Commentary on the coalition agreement of the traffic light government

Date

On 24 November, the leaders of the SPD, the Greens and the FDP signed the coalition agreement of Germany's first "traffic light coalition". The title "Mehr Fortschritt wagen" (dare more progress) allows us to hope for more progressive, progressive and modern policies than during the almost two CDU decades.

Of outstanding importance for me is first and foremost the very clear and unconditional commitment to the European Union as such: "A democratically more consolidated, more capable of action and strategically more sovereign European Union is the basis for our peace, prosperity and freedom. It is within this framework that we meet the great challenges of our time, such as climate change, digitalisation and the preservation of democracy". In times of electoral successes of Eurosceptic and nationalist parties in the Union, this simple commitment to the most successful peace project in European history is a blessing.

Of particular importance for my work are the sections in the coalition agreement entitled "Combating racism" and "Colonial heritage". I would like to quote them here for you and highlight passages that are particularly relevant for me, also to give hope for a Germany free of humiliation, degradation and their consequences:

"We will continue our work to combat right-wing extremism and racism, develop its content and secure its financial basis in the long term. We are developing a strategy for social cohesion, promotion of democracy and prevention of extremism. We strengthen the work against hatred on the internet and conspiracy ideologies. In the fight against group-based misanthropy, important focal points include work against anti-Semitism, antiziganism, racism, especially against Black people, Muslimophobia, misogyny and queerophobia, as well as attacks against refugees and people who are active in the field.
We are advancing the UN Decade for People of African Descent (e.g. by promoting talented people and supporting a nationwide community centre), expanding research, e.g. permanently strengthening the German Centre for Integration and Migration Research (DeZIM) and making its racism monitor permanent. We will appoint an anti-racism commissioner. A National Coordination Unit will be established to implement the EU Roma Strategy. In addition, we establish an independent monitoring and counselling centre for antiziganist incidents. We will take up the recommendations of the Commission of Experts on Antiziganism and appoint an Antiziganism Commissioner. We want to supplement the equal treatment article of the Basic Law (Article 3(3) GG) with a ban on discrimination on the grounds of sexual identity and replace the term "race" in the Basic Law."
 

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"In order to advance the reappraisal of German colonial history, we also support the digitisation and provenance research of the colonially burdened collection items and making them accessible on platforms.
In dialogue with the societies of origin, we strive for
restitution and deeper interdepartmental international cooperation. We support
in particular the return of objects from a colonial context. Furthermore, we are developing a
concept for a place of learning and remembrance of colonialism.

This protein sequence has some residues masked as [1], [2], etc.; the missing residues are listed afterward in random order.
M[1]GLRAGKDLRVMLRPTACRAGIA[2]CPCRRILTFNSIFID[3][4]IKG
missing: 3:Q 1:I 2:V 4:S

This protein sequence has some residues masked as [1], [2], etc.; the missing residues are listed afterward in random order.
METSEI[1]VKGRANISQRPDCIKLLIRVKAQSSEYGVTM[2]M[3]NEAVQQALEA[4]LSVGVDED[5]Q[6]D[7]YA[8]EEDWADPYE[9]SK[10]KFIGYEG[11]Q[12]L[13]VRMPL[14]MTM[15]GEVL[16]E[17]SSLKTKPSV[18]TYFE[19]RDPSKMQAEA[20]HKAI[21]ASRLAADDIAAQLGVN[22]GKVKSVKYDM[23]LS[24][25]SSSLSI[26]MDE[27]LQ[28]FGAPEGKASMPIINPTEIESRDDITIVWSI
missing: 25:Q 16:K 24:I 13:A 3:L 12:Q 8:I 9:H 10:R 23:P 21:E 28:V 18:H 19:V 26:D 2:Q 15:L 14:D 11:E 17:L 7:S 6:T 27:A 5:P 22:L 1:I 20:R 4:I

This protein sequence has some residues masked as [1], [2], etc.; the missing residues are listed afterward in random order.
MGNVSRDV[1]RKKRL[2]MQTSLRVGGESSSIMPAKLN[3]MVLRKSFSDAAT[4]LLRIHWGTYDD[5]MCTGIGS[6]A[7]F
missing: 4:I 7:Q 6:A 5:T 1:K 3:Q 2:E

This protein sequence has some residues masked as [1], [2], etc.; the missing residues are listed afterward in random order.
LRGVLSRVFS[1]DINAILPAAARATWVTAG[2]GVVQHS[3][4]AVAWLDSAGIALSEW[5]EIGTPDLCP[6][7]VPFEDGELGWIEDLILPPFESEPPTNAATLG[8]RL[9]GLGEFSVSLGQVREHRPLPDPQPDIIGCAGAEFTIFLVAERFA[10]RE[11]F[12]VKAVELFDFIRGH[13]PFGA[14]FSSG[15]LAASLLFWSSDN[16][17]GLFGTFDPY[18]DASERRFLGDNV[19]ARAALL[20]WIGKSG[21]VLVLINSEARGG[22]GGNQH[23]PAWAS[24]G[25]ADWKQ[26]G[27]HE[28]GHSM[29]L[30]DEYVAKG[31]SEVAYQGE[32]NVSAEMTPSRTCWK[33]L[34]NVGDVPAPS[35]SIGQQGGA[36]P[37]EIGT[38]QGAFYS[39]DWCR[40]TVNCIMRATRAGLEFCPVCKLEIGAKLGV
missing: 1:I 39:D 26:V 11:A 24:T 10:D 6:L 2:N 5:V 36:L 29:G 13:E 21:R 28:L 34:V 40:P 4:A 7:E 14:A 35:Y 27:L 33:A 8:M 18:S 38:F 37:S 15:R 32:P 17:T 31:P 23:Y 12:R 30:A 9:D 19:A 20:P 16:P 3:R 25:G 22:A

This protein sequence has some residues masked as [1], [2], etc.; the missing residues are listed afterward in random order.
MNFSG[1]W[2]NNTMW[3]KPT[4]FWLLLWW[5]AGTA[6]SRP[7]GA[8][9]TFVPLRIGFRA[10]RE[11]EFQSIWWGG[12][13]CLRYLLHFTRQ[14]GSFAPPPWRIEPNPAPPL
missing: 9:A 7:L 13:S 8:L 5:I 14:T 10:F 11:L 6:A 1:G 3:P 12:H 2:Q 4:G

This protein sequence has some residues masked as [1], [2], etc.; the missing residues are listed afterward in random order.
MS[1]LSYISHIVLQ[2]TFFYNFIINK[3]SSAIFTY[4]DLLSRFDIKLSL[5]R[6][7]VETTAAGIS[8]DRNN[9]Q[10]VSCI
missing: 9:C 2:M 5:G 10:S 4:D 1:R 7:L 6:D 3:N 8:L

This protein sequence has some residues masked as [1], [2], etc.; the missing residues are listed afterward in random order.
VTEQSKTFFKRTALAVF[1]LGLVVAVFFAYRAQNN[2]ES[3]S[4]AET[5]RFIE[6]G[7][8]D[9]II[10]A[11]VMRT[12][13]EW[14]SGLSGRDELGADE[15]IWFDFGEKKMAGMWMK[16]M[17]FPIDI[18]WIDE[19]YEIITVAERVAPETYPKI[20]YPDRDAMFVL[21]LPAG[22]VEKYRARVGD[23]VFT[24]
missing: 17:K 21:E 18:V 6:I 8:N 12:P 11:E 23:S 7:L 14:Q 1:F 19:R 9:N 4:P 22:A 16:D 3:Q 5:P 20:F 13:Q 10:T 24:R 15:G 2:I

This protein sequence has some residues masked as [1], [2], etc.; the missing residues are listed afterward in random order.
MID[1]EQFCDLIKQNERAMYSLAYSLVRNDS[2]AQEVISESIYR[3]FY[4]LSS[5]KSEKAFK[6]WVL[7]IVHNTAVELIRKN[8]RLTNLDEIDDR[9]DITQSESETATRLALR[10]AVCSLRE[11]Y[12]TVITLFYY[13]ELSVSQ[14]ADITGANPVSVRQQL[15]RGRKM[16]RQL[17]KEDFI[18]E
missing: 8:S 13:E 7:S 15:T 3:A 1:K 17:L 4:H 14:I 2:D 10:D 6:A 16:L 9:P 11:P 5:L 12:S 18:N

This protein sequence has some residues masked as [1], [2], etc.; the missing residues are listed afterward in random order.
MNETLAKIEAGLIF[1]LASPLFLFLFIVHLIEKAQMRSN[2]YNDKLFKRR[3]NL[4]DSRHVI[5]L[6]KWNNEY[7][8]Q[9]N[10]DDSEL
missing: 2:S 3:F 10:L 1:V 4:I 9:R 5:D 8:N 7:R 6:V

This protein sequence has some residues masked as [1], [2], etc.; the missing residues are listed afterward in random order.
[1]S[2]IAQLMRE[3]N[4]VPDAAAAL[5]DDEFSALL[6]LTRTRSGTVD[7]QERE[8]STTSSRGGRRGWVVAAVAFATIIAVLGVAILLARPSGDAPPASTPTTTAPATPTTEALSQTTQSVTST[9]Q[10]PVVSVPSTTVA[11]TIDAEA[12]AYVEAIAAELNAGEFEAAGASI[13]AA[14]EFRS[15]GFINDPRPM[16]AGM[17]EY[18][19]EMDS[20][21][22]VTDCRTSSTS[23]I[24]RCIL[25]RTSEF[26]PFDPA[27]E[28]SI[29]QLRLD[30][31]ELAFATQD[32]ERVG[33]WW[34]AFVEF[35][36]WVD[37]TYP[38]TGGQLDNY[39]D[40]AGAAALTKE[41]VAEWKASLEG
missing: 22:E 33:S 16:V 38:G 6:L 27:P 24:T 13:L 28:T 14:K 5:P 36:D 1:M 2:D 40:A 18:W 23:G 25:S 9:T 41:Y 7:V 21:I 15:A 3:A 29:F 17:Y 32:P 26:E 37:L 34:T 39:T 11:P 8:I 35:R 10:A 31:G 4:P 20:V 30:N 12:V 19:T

Our cultural policy contributes to a common future between Europe and Africa. We are creating a special programme "Global South". We want to overcome colonial continuities, meet as equals in partnership and initiate independent scientific studies to come to terms with colonialism."

In my function as a delegate of the European Union in the Diversity Council of the Greens, I will repeatedly point out these objectives of the government with particular emphasis and make my contribution to translating them into proposals for concrete, manageable goals. The fact that the UN Decade for People of African Descent is included in the coalition agreement as a motor for specific action steps makes me optimistic, even though the Decade will end halfway through the legislative period. I will work to keep the goals of this UN Decade - recognition, justice and development - in the sights of the governing parties beyond 2025.

An important step to get to the root of racism and also to advance decolonisation processes is to increase knowledge about Black history. The introduction of Black Studies at German universities would be an important milestone. In my function as a Member of the European Parliament, I will do everything in my power to promote Critical Whiteness and an EU-Africa policy on an equal footing at the European level.

Finally, I expressly support the new federal government's call to take more vigorous action in future against states that do not respect the common legal framework of the European Union. The Charter of Fundamental Rights of the European Union, signed and proclaimed some 21 years ago, obliges us to ensure consistent respect for these rights in a non-negotiable manner. Only in this way can we guarantee the credibility of the Nobel Peace Prize winner 'European Union' and the dignity of each and every individual here in Europe.

I am confident that the new Federal Government can strengthen, modernise and unify the European Union. Germany's responsibility in Europe was and is considerable, but at the same time we must be aware that hardly any other country has benefited so sustainably from the European idea as the Federal Republic. We owe it to Europe and the world to protect, develop and strengthen this unique peace project!

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